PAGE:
Driving Tips

Driving in Mozambique:

Take note of the speed limits as they reduce down to 60km/h when passing through villages. Traffic officials use radar as a means of trapping. If traffic officials stop you, be courteous and polite. If you are in the wrong, pay the fine but insist on a receipt. Please be aware that only police in white uniforms are allowed to stop and fine you for traffic violations. A tourism green line has been set up to deal directly with any complaints that you may have with police misconduct whilst in Mozambique and the number to phone is 0800 460 460. Outside Mozambique the number is +258 800 460 460

You should consider contacting DriveMoz, a Facebook group and community that has many benefits for its members. It is specifically focused on assisting travelers to Mozambique, with their preparations and offers guidance before departure and during your travels within Mozambique. Click here for further information.

Please do not drive after dark as there are a lot of unroadworthy vehicles on the road without lights or reflectors. Pedestrians can also be a problem as most villages are alongside the road. With the increasing number of Mozambicans privately owning cars, traffic volumes in and around Maputo can be horrendous during the city’s rush hours. For peace of mind try and avoid driving through the city during the following periods: 07h00 to 10h00 and 15h00 to 19h00. To familiarise yourself with all the rules governing driving in Mozambique, please click here.

Petrol:

Fill your car at the border (Komatipoort) or in Swaziland at Siteki. Petrol is cheaper in South Africa and Swaziland. Both unleaded petrol and diesel are available in Maputo, Macia and Bilene. All major petrol stations take cards.

Travel Tips:

Before driving into Mozambique, we recommend that you view the DriveMoz website for some practical advice.

Please ensure that your vehicle is compliant with South African and Mozambican legal requirements:

  • Vehicle registration papers: if the vehicle is not registered in your name then obtain a notarised and stamped letter of authorization from the owner of the vehicle to drive and to take the vehicle into Mozambique.
  • Financing of vehicle: If your vehicle is still being financed, get a letter from your bank allowing your vehicle to cross the border
  • Valid driver’s licence: must be carried at all times while driving.
  • Third Party Insurance: compulsory (purchase at any AA Autoshop or at the border – valid for 30 days).
  • A set of warning triangles: These do need to be displayed in case of breakdown or emergency
  • If towing a trailer, you need 2 x yellow & blue Mozambique warning triangles which must be displayed at front of vehicle (on bumper) and rear of trailer.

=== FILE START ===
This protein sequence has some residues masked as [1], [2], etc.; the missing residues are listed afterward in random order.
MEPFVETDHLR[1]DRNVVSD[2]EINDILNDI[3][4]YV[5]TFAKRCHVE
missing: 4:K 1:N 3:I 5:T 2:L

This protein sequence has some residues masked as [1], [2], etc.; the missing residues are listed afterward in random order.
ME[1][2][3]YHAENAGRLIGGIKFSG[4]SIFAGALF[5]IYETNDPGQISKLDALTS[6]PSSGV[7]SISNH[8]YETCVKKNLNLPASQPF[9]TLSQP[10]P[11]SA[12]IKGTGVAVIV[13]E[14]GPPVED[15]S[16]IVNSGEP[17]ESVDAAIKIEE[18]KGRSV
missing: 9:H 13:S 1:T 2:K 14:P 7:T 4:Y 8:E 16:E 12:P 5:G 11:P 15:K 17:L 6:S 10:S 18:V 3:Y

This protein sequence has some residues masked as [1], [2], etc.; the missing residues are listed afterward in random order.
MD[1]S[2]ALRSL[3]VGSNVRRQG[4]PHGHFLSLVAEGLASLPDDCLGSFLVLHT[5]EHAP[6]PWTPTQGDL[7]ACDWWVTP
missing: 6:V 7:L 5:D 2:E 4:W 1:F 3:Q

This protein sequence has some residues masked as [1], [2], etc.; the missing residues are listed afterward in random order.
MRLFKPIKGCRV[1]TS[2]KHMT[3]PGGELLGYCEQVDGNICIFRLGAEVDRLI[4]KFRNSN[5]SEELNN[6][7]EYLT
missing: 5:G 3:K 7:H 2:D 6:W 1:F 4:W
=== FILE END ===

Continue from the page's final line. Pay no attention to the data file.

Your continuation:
• All South African vehicles must display a ZA sticker, as well as a yellow triangle on a blue background (can be purchased at any AA Autoshop).
  • Emergency items: Yellow reflective vest must be carried in your vehicle to be worn in the case of a breakdown or emergency. Each vehicle to be equipped with a small fire extinguisher.
  • Wear seatbelts: Everyone, in the vehicle, including passengers in the back seats, must be belted in with their seatbelts.
  • Shoes: Do not drive barefoot or with sandals/flip flops: this is subject to a fine.
What to do if instructed to pull over by a Mozambican police official

  • Indicate to the official that you are stopping.
  • Stop and switch on your hazard lights.
  • Turn off your music/radio and remove your sunglasses as a token of respect.
  • Be a positive ambassador to your country, listen politely and comply with the official’s instructions – don’t be argumentative.
  • Officers in white shirts and blue trousers are the traffic police – they are the only ones permitted to fine you for any traffic violation. Their names and numbers are clearly visible on their uniforms.
  • If a fine is issued, insist on a written fine for your records.
  • Only pay the amount displayed on the fine.
  • If in doubt, as to whether a fine should be paid or not phone the government’s Green Line for advice: When in Mozambique: 800 460 460 Outside Mozambique +258 800 460 460
The specific role of officials manning road blocks

  • Officers in white shirts and blue trousers: Traffic Police. Can stop vehicles and issue fines for traffic violations.
  • Officers in light green shirts and green trousers, wearing red armbands: Taxi police. Cannot issue fines for traffic violations by other types of vehicle.
  • Officers in light grey shirts and dark grey trousers: Protection Police. Cannot issue fines for traffic violations. They can only arrest you and take to a police station if you are in the possession of illegal contraband or stolen goods or for assault.
  • Officers in dark green: Rapid Intervention Police. Cannot issue fines for traffic violations.
  • Officers in light blue shirts and dark blue trousers: Customs (Algandegal): Permitted to search vehicles for undeclared items and contraband.
  • Officers in fatigues: Military. Permitted to search vehicles at road blocks and border posts.